For more articles like this, click HERE.
Posted in Long Term Food Storage, Dried Vegetables, Supplies, Survival, Preppers, Prepper Supplies, General, Freeze Dried Fruits and Freeze Dried Vegetables, Prepper, Homesteading at 12:40 PM on March 27, 2014
Do you have them?
Survivalists, preppers and homesteaders are wise to consider adding skills to their
To finish the article, read HERE.
Posted in Long Term Food Storage, Preppers, Prepper Supplies, General, Prepper, Homesteading at 4:02 PM on March 20, 2014
Out here in the country, life revolves a little differently than it does in the city. We put hard, long hours into making our homestead a self sufficient haven for our families. Homestead Hints will be a series following things that we’ve learned over the last several years on how to make our homestead living a little better. Welcome to the Little Homestead on the Prairie…
This is a newer thing for us, so bear with me. We've recently started moving our health and beauty items to organic/natural. I used to think organic food was expensive but then I started looking at the costs of health and beauty items and I was blown away. As we've started using up our products we already purchased I've started to collect some ideas of how to keep this part of my budget low each month.
1. Buy vouchers for organic deals. I see more of a advantage in buying vouchers for stores that sell organic health and beauty products than in stores that only sell organic food, however I like getting vouchers for both. I also invite friends to the daily deal sites so I can get credits and I spend these wisely on practical vouchers for items we really need. Buying half price vouchers has really helped this portion of our budget significantly.
2. Make your own. I'm just really starting to get into this with my homemade foaming soap and my hand soap recipes. I've found that by making a smaller purchase (such as an organic soap bar) can stretch into months worth of a product! I still have many more experiments I plan on trying in the future for these kinds of products including homemade shampoo, deodorant, ect.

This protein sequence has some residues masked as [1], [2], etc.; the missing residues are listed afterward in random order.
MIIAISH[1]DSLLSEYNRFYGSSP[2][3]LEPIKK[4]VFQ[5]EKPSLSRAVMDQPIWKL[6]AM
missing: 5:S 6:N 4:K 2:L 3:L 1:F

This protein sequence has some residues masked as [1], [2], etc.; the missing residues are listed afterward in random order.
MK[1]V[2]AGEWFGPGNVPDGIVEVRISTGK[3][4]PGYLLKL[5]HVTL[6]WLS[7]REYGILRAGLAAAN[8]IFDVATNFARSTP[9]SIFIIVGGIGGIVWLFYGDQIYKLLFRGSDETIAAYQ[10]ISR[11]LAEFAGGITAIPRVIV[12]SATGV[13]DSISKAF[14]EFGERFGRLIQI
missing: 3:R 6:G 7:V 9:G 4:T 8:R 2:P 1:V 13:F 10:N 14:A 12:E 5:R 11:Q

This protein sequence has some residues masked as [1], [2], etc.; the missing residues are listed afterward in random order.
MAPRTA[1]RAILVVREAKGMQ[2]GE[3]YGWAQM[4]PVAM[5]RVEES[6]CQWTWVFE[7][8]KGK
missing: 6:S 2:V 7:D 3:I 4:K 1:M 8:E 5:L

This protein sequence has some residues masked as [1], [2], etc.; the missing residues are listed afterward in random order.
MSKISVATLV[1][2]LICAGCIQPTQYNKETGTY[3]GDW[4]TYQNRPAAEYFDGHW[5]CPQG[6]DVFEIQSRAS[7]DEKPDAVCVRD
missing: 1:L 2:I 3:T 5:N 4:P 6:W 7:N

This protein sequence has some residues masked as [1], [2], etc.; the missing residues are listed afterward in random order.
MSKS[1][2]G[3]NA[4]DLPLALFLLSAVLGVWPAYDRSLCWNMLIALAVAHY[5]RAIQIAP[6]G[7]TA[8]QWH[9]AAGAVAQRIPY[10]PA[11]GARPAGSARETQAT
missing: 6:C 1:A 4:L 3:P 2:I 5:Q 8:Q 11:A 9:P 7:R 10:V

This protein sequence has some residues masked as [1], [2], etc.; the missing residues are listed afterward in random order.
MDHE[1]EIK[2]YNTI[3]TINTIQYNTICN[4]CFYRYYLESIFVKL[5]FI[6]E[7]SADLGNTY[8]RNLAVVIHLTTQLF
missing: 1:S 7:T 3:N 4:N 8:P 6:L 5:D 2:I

3. Coupons. There actually is a decent amount of coupons available for organic and natural health and beauty products. I often see sales on herbal or organic meds at the drugstores and deals on things like natural toothpastes and more.
4. Reuse it. Alright guys close your eyes for the next couple sentences, this is a girl thing. Since I hope to cloth diaper someday soon with our babies I wondered how weird it would be to try out cloth pads. I made the initial investment a couple months ago and I'm extremely happy with my decision. Not only is it not as yucky as I thought, it's improved my monthly "down time". Cloth pads are a rather expensive investment to begin with but if you go with a good brand they should last you at least 5 years. Over time, it will save you much more than you invested!
For more articles like this, click HERE.
HIGHLY EFFECTIVE PREPPERS
Posted in Long Term Food Storage, Supplies, Survival, Preppers, Prepper Supplies, Survival, Survival Foods, Emergency Preparedness, Prepper, Homesteading at 2:22 PM on March 12, 2014
Seven habits of highly effective preppers? Surely this has the makings of a propper
Here are the 10 habits of highly effective Happy Preppers:
1. Hoarding water. Happy Preppers stash as much water as possible in the event the
2. Stashing canned goods and shelf stable foods. Happy Preppers, on their regular
3. Starting a pantry of freeze dried goods. Happy Preppers order freeze dried foods
4. Decluttering. Happy Preppers are organized people who make room for new
5. Fueling up with fire and light: Fire provides fuel for cooking, plus warmth and the
6. Keeping silent. The first rule of prep club is to not talk about prep club! Silence is a
7. Setting up a sanitation station. Happy Preppers prepare for their sanitation needs.
Learn more about how to prepare for sanitation needs.
8. Becoming your own convenience store. Happy Preppers stash antibiotic
know where to find new sources of water.Happy Preppers learn about hidden water
10. Learning new skills and taking on new hobbies. Happy Preppers enjoy the full
For more, click HERE.
FINDING LOCAL FOOD AND FARMS NEAR YOU
Posted in Healthy Foods, Long Term Food Storage, Dried Vegetables, Supplies, Survival, Preppers, Prepper Supplies, General, Health food, Healthy Snacks, Survival, Survival Foods, Emergency Preparedness, Freeze Dried Fruits and Freeze Dried Vegetables, Prepper, Homesteading at 2:09 PM on March 12, 2014